The view that our understanding of others is not gained by the tacit use of a ‘theory’, enabling us to infer what thoughts or intentions explain their actions, but by reliving the situation ‘in their shoes’ or from their point of view, and thereby understanding what they experienced and thought, and therefore expressed. Understanding others is achieved when we can ourselves deliberate as they did, and hear their words as if they are our own. The suggestion is a modern development of the Verstehen tradition associated with Dilthey, Weber, and Collingwood. See also theory-theory.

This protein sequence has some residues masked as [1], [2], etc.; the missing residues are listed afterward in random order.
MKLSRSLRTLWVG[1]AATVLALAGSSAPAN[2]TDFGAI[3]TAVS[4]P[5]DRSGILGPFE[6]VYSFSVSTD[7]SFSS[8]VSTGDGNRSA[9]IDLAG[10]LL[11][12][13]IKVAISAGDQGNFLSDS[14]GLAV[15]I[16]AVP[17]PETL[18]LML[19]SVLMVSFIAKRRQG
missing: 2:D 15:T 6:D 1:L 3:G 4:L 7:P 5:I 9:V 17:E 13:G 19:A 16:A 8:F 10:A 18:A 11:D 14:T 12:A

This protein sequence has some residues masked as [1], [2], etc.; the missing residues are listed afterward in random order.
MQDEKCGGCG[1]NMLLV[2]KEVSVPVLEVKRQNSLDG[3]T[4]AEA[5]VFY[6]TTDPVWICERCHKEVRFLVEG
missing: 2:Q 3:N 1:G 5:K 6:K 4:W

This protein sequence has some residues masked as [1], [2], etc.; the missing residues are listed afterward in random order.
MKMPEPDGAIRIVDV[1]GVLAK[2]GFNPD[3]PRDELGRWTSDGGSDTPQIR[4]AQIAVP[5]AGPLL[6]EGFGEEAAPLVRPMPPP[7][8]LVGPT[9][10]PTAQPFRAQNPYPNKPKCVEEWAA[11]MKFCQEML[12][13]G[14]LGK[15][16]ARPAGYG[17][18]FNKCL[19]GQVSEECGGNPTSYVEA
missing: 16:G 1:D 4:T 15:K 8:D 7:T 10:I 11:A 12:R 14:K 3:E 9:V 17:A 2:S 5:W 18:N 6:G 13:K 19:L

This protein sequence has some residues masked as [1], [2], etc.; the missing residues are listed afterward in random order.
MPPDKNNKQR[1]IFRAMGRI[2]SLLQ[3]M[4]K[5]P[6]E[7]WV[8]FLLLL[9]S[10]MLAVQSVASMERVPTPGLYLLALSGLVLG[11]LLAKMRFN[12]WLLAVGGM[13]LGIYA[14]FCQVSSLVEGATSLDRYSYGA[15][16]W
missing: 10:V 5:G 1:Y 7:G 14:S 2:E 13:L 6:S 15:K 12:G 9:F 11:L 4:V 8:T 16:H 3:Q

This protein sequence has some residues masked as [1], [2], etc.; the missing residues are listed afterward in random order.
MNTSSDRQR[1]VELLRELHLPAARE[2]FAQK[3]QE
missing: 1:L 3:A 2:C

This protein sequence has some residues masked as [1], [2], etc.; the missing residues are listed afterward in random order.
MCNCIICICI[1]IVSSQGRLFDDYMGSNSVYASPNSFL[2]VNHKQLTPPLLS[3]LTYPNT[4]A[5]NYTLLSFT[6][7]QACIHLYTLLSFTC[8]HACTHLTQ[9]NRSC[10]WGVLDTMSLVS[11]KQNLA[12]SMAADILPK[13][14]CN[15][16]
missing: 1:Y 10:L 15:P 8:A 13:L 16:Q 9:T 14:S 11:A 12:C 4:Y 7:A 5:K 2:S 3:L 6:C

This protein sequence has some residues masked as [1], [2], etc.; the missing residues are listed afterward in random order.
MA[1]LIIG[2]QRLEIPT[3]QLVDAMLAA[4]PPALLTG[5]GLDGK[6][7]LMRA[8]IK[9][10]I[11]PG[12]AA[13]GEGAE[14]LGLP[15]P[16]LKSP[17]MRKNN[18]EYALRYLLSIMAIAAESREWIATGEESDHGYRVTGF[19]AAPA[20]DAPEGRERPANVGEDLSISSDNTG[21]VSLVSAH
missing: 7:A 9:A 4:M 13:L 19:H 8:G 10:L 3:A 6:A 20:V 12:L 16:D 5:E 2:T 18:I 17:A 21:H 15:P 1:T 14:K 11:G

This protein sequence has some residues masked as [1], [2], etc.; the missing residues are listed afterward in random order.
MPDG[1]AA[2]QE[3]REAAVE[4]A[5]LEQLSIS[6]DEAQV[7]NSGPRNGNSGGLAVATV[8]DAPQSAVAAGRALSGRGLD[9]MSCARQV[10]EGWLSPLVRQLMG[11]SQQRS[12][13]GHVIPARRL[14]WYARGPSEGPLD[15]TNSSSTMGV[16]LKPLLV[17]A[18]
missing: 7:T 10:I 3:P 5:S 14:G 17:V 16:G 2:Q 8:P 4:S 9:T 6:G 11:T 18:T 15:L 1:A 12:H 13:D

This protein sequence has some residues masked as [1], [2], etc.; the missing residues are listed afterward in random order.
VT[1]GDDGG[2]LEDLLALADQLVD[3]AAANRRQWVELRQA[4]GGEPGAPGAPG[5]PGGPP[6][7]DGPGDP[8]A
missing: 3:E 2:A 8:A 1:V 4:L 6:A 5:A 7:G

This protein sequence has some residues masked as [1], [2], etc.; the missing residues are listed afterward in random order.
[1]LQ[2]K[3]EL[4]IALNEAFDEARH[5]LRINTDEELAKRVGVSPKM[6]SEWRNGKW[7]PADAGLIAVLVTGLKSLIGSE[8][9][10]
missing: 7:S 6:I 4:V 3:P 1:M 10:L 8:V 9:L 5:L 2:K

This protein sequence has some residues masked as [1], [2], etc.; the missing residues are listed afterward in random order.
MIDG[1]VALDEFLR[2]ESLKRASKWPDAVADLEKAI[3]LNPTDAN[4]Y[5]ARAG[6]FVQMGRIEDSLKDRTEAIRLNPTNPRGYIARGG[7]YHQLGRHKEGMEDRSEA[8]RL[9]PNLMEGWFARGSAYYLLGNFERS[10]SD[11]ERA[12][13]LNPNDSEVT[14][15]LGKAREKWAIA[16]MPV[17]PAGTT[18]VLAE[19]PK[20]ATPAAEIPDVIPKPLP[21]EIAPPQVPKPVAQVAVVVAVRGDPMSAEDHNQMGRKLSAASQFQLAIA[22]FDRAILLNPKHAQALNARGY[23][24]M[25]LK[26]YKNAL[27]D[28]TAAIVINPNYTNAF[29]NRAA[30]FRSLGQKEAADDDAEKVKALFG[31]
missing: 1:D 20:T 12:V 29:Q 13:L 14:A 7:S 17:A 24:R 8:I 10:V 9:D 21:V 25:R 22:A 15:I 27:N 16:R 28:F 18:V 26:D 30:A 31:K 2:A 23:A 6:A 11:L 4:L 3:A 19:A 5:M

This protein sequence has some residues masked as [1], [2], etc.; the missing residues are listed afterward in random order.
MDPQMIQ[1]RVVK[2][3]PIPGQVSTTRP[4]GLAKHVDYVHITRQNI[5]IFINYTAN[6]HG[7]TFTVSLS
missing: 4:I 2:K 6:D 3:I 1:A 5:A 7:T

Subjects: Literary Theory and Cultural Studies — Philosophy.